Digital Library Branch – The Time is Now

At the Imagine.Create.Innovate conference held at Rochester Public Library, there was a lot of talk about the future of libraries. Where we are now. Where we might be going. What we need to do if we are to move in a direction that helps libraries and, more importantly, helps our communities.

Jamie LaRue was keynote speaker for the first day of the two-day event. The short version of his speech: “The mission of the public library is to gather, organize, and present to the public the intellectual content of our culture.”  Wait, that’s big. Let me say repeat that.

“The mission of the public library is to gather, organize, and present to the public the intellectual content of our culture.”

This means not only curating and preserving, but also enabling those who create the intellectual content of our culture. Providing free access to it. Publishing it. And of course, sorting it and cataloging it all.

The “threat” of ebooks has many wringing their hands wondering if libraries can remain relevant going forward. Jamie did extensive research before embarking on the creation of a digital library branch for his community. He found that 20% of his readers prefer ebooks. Despite this, his library’s ebooks comprised far less than 20% of the collection. He noted that his collection of ebooks is always checked out. The same is true in Rochester – we just don’t have enough ebooks yet to meet the demand.

The fact is, publishers are making it very difficult for libraries to circulate ebooks. The restrictions are high. The costs are high. And many publishers won’t sell ebooks to libraries at all.

So what is a creative, innovative solution to this problem? If you ask Jamie LaRue, he’ll tell you to spend less time worrying about the Big Six publishers and focus your efforts on independent small press publishers and self-publishing authors.

He set up an Adobe Content Server for ebooks that his library would purchase. He set up a second server at clicweb.org for items in the public domain. He dug up Creative Commons content. And then he set up agreements with publishers.

The result of all this is a ebook catalog that pulls together all econtent to one place. Adobe Content Server attaches DRM, and regulates the check out to Adobe-enabled devices in order to restrict the use to one user at a time, and to disable the content at the end of a due date.

Take a look at Douglas County Library’s digital branch. They have set a precedent with this, which is useful to all of us.

 

Library 2020

The New York State Library’s Regional Development Council is currently conducting a survey on the future of libraries. I’ve been blogging, on and off, about the future of libraries here at LibraryTechie for years — my first blog post was August 30, 2006, so I’m coming up on five years here.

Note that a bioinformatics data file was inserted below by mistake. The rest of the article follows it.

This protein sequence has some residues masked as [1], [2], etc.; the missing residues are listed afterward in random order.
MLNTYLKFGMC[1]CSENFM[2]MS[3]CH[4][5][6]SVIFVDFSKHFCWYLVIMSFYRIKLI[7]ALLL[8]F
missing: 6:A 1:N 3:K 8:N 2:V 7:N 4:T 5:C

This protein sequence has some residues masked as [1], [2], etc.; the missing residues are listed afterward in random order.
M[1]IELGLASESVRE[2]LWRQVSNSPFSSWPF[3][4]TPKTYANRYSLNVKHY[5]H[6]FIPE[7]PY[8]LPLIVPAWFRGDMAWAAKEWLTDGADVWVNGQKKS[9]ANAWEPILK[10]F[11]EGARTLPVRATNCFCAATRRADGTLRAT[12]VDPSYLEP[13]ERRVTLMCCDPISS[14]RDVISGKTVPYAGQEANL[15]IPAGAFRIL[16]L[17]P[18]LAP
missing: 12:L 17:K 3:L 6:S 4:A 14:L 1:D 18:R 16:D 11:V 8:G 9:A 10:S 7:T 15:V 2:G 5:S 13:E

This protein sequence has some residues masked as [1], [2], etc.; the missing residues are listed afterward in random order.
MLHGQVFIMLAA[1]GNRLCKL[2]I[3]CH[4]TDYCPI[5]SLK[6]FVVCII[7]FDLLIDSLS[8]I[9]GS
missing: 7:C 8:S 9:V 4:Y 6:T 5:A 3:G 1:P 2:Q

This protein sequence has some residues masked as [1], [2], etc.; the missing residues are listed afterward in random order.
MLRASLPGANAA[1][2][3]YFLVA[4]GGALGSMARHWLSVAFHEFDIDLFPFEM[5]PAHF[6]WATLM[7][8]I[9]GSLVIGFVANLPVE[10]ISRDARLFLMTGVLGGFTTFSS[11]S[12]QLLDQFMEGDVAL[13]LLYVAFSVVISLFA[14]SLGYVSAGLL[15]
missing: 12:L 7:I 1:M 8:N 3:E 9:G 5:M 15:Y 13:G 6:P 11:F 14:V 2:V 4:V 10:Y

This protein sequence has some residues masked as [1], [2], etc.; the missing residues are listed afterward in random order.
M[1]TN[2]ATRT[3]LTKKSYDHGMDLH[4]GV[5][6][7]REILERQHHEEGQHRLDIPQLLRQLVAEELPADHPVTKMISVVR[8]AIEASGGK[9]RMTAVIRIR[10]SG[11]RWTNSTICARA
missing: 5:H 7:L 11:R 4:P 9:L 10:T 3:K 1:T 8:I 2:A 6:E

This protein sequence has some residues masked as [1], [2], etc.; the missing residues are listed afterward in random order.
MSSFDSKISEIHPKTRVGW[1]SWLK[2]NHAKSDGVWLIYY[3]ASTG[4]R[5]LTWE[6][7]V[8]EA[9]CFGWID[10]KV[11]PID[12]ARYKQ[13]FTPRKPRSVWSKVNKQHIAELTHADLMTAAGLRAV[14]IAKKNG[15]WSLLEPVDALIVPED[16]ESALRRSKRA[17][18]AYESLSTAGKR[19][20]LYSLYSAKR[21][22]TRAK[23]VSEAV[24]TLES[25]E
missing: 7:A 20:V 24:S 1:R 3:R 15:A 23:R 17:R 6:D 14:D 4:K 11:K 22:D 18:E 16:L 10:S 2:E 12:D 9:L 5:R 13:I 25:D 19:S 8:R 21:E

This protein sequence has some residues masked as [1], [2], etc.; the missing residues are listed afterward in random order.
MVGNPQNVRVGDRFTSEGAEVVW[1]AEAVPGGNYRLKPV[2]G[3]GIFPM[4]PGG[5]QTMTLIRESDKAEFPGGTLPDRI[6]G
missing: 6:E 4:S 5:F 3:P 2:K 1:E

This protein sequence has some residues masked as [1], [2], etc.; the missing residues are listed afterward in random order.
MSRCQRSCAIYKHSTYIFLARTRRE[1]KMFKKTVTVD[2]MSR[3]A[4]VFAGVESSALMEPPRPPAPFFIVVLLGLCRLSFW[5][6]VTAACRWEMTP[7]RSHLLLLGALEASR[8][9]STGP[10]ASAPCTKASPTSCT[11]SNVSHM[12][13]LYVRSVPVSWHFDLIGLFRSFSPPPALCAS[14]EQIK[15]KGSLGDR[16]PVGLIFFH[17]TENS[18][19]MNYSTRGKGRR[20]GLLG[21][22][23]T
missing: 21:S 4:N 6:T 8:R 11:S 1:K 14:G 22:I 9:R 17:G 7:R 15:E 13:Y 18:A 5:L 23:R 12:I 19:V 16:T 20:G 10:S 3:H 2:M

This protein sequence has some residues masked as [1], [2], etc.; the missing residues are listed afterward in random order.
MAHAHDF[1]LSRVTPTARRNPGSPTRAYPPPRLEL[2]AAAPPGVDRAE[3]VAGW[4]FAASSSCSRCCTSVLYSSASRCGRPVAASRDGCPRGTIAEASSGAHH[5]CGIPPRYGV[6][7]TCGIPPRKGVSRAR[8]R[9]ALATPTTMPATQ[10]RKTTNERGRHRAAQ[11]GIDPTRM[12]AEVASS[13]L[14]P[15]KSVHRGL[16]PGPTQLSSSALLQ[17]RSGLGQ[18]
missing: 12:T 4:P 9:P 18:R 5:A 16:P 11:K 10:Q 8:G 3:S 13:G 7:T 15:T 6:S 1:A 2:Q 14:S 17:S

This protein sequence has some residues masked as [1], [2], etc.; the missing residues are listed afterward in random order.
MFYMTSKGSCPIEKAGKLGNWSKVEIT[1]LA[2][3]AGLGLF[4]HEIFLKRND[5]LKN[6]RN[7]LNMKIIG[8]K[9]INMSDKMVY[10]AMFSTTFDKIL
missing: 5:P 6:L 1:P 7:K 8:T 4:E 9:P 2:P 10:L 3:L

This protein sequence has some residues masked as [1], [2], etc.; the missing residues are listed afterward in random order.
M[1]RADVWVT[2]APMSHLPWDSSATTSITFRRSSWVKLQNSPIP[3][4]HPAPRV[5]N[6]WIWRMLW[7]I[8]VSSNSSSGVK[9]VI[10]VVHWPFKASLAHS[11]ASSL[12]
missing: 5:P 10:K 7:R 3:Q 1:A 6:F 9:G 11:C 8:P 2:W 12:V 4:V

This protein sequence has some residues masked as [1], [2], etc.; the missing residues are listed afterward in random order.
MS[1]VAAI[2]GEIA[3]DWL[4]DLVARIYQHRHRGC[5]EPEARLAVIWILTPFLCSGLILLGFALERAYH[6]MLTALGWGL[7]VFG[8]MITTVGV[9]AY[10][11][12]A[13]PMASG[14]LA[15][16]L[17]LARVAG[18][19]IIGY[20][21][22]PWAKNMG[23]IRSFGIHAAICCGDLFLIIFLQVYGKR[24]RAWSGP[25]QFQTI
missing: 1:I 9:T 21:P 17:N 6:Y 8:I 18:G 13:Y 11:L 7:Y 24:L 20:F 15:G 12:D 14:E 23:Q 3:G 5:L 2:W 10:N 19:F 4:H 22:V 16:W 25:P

I’ve posted my thoughts at Mouth2Ear specifically on the library of 2020 and on the topic of ereaders vs smartphones, and their implications for future library service. I truly believe that libraries will remain relevant. I don’t think we’ll see books completely disappear from the shelves, to be replaced by electronic-only access (at least not by 2020.) Especially not in public libraries where much reading for pleasure occurs.

However, the way we interact with information, as well as reading, is changing. This will affect the services people will expect from their local library. The current public library model is about books and information, first and foremost. The public library of the near future will be less about books, more about information, and also about user generated content, social space, and technology training. Ereaders will come and go, and people will be more likely to use their smartphone as their primary device for content of all kinds. The web as we know it will still exist, but it will be enhanced by an immersive model. Augmented reality will be ubiquitous; virtual reality will be gaining a foothold among mainstream users.

It’s good that the State Library folks are asking questions now. The dismal state of funding, combined with the shift in technology, is causing all libraries to evaluate who they are and who they will be. Libraries are important. Taking a “wait and see” attitude toward change is what will make libraries irrelevant, not ebooks. This is a case where those who are ahead of the curve will ensure their survival.

Please spend a few minutes on this survey while truly thinking about the near future:

 

The Library of the Future

Take a look at this video:

It’s a fascinating look at “user as co-creator” of future library space. While I’m fairly certain that my public library will not resemble this anytime soon, I’m sure there is a lot here that is worth discussing and incorporating into the way we do business. I’d love some feedback on this.

Also, here’s a link to the report, in English: http://www.aakb.dk/graphics/user/HB/projekter/Forvandlingsrum/Evaluering/transformationlab.pdf

And here’s one in which children aged 6-14 created models, pictures and stories with new ideas and visions for libraries of the future:

Technology is changing the way we interact with information. If libraries are going to continue to be vital resources, the way we provide information and allow our users to interact with it will have to grow to include some of the ideas presented here.